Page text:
Monday, February 09, 2015

It's complicated

The polytheistic world of Mesopotamia and Anatolia put its inhabitants at a great disadvantage when it came to managing curses. With so many deities to prevail on, any means of circumventing and/or undoing a malediction would have been arduous. With this in mind, we might consider the possibility that the development of elaborate ceremonies such as the Akkadian ritual series Šurpu arose in response to such situations. Because the victim of an activated malediction may not know the precise circumstances surrounding the violation of a conditional curse (māmītu), the Šurpu ritual coped with the predicament by naming every possible divine agent, situation, and method associated with a māmītu. Without the identity of the initiating divine agent, undoing the effects of a māmītu or any curse could only be onerous and extremely complicated.— Cursed Are You!, page 173

<idle musing>
Indeed! If you ever read some of the Greek prayers, it is enlightening. They invoke the various names of the deity, the various locations the deity is known to frequent, finally ending with a catchall "or whatever else you wish to call yourself wherever you may be..."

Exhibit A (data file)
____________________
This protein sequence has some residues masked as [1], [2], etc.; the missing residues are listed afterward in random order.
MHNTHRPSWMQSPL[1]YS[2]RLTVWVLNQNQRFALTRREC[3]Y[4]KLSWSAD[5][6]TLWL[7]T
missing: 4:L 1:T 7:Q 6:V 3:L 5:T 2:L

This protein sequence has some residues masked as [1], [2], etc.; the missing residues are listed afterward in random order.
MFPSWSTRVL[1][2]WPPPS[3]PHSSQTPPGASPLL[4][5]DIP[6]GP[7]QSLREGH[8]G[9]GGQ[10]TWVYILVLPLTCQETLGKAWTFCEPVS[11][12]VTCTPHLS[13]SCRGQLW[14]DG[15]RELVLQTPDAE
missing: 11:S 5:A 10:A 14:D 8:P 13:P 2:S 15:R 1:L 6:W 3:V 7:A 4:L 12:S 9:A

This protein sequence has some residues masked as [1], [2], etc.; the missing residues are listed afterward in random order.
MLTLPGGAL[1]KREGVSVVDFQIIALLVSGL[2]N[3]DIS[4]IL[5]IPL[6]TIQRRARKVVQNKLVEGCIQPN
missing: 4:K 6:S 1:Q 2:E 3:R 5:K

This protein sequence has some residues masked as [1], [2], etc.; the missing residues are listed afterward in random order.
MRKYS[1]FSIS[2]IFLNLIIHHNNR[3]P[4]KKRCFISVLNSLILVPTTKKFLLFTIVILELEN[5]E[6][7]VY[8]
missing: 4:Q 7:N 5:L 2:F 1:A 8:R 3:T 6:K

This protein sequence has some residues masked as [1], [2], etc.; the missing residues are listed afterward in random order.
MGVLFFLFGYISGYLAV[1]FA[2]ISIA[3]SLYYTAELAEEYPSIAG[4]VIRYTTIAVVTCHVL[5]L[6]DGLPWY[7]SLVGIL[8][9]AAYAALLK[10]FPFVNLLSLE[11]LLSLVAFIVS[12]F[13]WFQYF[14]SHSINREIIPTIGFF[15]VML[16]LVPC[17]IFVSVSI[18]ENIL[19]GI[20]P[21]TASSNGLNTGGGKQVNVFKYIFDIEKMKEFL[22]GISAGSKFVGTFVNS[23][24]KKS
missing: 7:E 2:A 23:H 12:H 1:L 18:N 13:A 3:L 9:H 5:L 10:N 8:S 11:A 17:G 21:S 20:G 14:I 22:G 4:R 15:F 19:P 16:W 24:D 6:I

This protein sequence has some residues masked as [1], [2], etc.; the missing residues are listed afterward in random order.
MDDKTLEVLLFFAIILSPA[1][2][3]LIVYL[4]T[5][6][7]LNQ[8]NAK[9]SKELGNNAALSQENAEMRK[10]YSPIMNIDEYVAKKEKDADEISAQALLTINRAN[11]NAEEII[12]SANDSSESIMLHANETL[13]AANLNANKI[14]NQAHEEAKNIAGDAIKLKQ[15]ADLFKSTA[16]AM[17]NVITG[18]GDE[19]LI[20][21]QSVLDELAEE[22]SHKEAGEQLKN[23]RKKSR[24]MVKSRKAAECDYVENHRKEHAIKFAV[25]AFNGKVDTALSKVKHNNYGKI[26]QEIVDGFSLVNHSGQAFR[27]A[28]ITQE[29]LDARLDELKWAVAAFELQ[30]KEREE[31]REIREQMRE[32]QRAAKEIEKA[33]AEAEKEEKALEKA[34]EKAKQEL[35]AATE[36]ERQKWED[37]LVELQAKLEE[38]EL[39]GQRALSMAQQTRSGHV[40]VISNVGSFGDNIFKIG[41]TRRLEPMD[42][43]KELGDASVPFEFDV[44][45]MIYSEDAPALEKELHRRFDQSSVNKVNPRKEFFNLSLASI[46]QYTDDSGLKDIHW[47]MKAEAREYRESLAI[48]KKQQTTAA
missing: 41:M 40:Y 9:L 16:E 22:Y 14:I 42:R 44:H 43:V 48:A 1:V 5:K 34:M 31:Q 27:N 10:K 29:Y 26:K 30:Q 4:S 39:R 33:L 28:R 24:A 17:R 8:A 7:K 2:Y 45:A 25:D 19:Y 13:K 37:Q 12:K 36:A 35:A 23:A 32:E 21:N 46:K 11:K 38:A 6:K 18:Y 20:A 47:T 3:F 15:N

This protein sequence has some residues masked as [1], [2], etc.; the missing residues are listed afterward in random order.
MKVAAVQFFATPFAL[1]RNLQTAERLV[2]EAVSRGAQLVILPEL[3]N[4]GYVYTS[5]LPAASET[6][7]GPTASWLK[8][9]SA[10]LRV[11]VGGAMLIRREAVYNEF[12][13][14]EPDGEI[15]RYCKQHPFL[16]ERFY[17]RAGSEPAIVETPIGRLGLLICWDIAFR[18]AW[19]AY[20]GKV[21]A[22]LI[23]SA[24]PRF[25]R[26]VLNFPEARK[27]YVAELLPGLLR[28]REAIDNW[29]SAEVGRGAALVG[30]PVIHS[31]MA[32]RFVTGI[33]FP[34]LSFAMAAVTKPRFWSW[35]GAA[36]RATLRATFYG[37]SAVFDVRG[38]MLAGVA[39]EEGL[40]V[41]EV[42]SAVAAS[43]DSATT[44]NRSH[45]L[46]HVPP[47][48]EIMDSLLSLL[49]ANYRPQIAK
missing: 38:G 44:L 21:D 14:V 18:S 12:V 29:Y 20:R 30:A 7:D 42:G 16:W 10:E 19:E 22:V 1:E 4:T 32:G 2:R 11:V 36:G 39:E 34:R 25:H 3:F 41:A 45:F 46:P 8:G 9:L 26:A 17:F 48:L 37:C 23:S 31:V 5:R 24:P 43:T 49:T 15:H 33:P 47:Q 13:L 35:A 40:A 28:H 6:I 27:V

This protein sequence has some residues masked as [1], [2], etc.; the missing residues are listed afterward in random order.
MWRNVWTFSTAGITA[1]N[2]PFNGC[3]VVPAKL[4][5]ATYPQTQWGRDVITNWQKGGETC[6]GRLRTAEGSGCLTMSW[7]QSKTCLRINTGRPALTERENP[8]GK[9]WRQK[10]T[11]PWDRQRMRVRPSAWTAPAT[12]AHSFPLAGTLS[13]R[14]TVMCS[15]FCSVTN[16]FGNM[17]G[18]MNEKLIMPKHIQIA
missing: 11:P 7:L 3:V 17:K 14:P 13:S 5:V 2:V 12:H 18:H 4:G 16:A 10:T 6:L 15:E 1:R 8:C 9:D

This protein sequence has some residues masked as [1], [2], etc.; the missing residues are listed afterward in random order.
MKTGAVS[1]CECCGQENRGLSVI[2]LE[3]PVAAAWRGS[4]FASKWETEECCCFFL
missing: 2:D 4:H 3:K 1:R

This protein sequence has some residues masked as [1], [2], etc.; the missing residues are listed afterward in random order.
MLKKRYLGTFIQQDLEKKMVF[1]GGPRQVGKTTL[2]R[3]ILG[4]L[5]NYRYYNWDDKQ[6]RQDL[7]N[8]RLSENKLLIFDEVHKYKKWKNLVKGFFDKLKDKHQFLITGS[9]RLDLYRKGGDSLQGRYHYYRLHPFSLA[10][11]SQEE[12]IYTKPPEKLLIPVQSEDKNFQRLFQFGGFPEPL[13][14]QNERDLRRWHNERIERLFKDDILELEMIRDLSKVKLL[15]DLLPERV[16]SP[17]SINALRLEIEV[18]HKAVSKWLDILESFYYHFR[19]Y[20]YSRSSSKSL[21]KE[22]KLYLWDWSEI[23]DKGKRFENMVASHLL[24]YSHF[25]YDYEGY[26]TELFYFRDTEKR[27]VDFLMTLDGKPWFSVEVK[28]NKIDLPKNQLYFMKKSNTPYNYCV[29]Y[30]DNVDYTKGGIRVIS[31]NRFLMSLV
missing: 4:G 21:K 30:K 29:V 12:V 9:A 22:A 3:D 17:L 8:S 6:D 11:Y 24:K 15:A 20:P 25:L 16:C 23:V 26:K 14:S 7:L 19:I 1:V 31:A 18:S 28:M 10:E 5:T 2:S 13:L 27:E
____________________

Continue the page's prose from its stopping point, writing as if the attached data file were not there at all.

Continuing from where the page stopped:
As Christians, we don't need to labor under all of that. Of course, we are generally so atheistic in our outlook that we don't even acknowledge the supernatural at all—except that we call on "chance," "luck," "fortune," and associated concepts. And we go through little rituals to guarantee the safety of our loved ones (and sometimes the misfortune of our enemies—real and imagined). Oh, you know you do it, you just either don't realize it consciously or you don't want to acknowledge the ramifications of it...

Lord, make us truly Christian!
</idle musing>

No comments: